United States of America, Plaintiff-appellee, v. Rickey Leon Jones, Defendant-appellant, 486 F.2d 599 (5th Cir. 1973)Annotate this Case
Nov. 7, 1973
Neal B. Littlejohn, Columbus, Ga. (Court-appointed), for defendant-appellant.
William J. Schloth, U. S. Atty., O. Hale Almand, Jr., Asst. U. S. Atty., Macon, Ga., for plaintiff-appellee.
Before WISDOM, AINSWORTH and CLARK, Circuit Judges.
AINSWORTH, Circuit Judge:
Rickey Leon Jones appeals from his conviction, after a jury trial, on two counts of bank robbery for violation of 18 U.S.C. § 2113(a) and (b). We affirm.
The facts essential to this appeal are clear. Jones was arrested at his apartment in Columbus, Georgia, on a charge of bank robbery. He was advised of his constitutional rights, and he stated that he understood them. Shortly thereafter, Jones was transported to the local office of the Federal Bureau of Investigation, where he was again advised of his rights. He again stated that he understood them, and he signed the rights form. Upon initial questioning, Jones denied knowledge of the bank robbery.
In a subsequent interview, Jones stated again that he understood his rights and indicated that he was willing to discuss the matter of the robbery. During this interview, one Bobby Lee Seldon, who owned the automobile used in the robbery, was brought into the interrogating room. Seldon was not a suspect, but he had furnished the FBI with information that conflicted with Jones's denials of guilt at the earlier interview. Seldon repeatedly urged Jones, "Tell the man the truth." Jones subsequently confessed, and the district court, over Jones's objection at trial, found the signed confession admissible.
The Government's case at trial rested primarily on the signed confession, on the testimony of four persons who knew Jones, and on the fact that at the time of his arrest Jones possessed two $5 bills whose serial numbers had been recorded by the bank and which had been given to the robbers in the course of the robbery in question. Jones claimed he had been given the money by one of the witnesses against him. The witnesses against Jones testified, variously, that they heard Jones and others discussing a bank robbery, and that they saw Jones with a large amount of money, some of it red stained, just after the robbery. The red stain on the money is significant because in this robbery the victim bank used a "security pack," which disperses red dye on stolen money in order to foil robbers' use of the money.
On appeal, Jones raises four issues. He first argues that after his several denials of any knowledge of a crime, the FBI should have refrained from questioning him until it was determined whether the repeated denials were intended as assertions of the constitutional right to remain silent. We cannot agree. Although Jones denied his complicity in the crime, he apparently indicated no unwillingness to discuss the matter of the crime. Denials of a crime by one well aware of his right to remain silent cannot, without more, be taken as an unspoken election to exercise the right to remain silent.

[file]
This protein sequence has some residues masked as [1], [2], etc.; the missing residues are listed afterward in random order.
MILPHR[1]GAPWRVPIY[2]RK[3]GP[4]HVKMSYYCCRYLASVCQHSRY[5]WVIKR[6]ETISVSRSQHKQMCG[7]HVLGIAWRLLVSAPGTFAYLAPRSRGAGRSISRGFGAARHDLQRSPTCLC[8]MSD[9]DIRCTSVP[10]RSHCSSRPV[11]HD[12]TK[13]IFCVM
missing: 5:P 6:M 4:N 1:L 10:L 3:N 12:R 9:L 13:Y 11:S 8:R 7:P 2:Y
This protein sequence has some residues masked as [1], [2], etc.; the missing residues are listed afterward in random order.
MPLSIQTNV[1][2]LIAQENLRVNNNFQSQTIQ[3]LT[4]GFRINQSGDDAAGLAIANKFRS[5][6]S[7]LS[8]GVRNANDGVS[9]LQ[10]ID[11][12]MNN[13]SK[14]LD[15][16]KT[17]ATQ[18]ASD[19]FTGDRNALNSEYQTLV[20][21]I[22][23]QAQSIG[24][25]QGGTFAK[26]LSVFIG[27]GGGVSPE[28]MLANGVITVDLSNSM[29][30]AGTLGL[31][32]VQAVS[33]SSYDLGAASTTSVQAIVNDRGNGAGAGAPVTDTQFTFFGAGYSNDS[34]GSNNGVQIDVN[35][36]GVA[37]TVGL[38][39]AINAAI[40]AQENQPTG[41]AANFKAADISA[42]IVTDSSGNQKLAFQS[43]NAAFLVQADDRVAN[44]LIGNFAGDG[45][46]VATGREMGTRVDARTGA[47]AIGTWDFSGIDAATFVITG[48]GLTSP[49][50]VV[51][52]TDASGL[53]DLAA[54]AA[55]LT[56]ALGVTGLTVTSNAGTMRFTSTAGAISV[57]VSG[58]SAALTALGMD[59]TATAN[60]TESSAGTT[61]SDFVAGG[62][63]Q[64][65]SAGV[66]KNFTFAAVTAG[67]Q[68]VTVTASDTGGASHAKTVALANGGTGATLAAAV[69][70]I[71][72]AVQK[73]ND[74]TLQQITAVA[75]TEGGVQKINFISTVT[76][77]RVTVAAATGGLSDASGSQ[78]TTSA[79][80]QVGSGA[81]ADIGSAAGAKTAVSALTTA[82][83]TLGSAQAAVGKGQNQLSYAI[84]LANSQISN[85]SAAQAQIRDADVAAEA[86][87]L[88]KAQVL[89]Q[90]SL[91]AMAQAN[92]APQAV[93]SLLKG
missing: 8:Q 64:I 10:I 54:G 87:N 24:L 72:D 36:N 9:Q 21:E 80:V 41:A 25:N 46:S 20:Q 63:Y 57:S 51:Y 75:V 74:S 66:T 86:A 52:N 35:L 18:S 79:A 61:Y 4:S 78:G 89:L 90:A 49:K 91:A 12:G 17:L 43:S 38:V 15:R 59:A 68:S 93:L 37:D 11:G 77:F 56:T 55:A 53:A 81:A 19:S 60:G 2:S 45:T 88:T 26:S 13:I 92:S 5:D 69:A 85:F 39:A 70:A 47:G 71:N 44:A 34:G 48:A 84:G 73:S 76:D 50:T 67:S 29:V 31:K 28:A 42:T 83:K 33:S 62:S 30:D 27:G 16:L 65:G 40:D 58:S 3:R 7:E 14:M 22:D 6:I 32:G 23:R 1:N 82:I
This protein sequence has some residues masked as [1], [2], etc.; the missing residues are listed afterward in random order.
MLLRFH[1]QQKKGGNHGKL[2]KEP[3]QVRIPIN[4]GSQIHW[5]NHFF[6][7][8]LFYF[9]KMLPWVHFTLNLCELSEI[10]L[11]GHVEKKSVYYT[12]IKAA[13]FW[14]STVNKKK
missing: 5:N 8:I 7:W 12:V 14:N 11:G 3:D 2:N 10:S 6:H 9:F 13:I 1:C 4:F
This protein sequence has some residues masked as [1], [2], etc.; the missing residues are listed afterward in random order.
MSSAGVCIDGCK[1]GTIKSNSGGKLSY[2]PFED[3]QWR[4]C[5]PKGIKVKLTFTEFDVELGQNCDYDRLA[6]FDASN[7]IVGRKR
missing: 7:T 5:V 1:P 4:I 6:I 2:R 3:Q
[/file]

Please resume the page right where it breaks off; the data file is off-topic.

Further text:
Jones's second contention is that a coercive atmosphere was created when the FBI brought Seldon into the interrogating room and Seldon urged Jones to tell the truth. Here, Jones relies on Spano v. New York, 360 U.S. 315, 79 S. Ct. 1202, 3 L. Ed. 2d 1265 (1959), in which the Court held inadmissible under the fourteenth amendment a confession by a defendant against whom an indictment had been returned. We find that case readily distinguishable. In Spano, the Court relied on the totality of the circumstances surrounding the confession: the police were attempting not merely to solve a crime but to secure a statement that would convict the defendant; the defendant had been subjected to questioning by many police officials for eight consecutive hours; defendant's requests to see his attorney had been denied; and the defendant's sympathy for a policeman friend had been falsely aroused. None of these circumstances is present in the case before us. In this case, the FBI, in an attempt to solve a crime, placed together two individuals who had made contradictory statements about a robbery in which both were implicated. The admonitions by Seldon do not, themselves, constitute coercive pressure rendering Jones's confession inadmissible. See Rivers v. United States, 5 Cir., 1968, 400 F.2d 935, 943.
Jones further argues that his confession was involuntary. We are not persuaded. The district judge, after a hearing held out of the presence of the jury, determined that the circumstances of the confession were free of coercion, threats, and promises, and, then, in his charge to the jury, submitted the issue for the jury's consideration. We find no error in the district judge's determination.
Jones's final contention is that his rights were denied because he chose to deny knowledge of the crime in the belief that if he remained silent, his silence could be used against him. This contention must also be rejected. The record reveals no evidence that Jones was led to believe or that he did believe that if he remained silent, his silence could be used against him. Moreover, Miranda v. Arizona, 384 U.S. 436, 86 S. Ct. 1602, 16 L. Ed. 2d 694 (1966), and its progeny require no warning to the effect that an individual's silence cannot be used against him when he is taken into custody.
Rule 18, 5 Cir.; see Isbell Enterprises, Inc. v. Citizens Casualty Company of New York et al., 5 Cir., 1970, 431 F.2d 409, Part I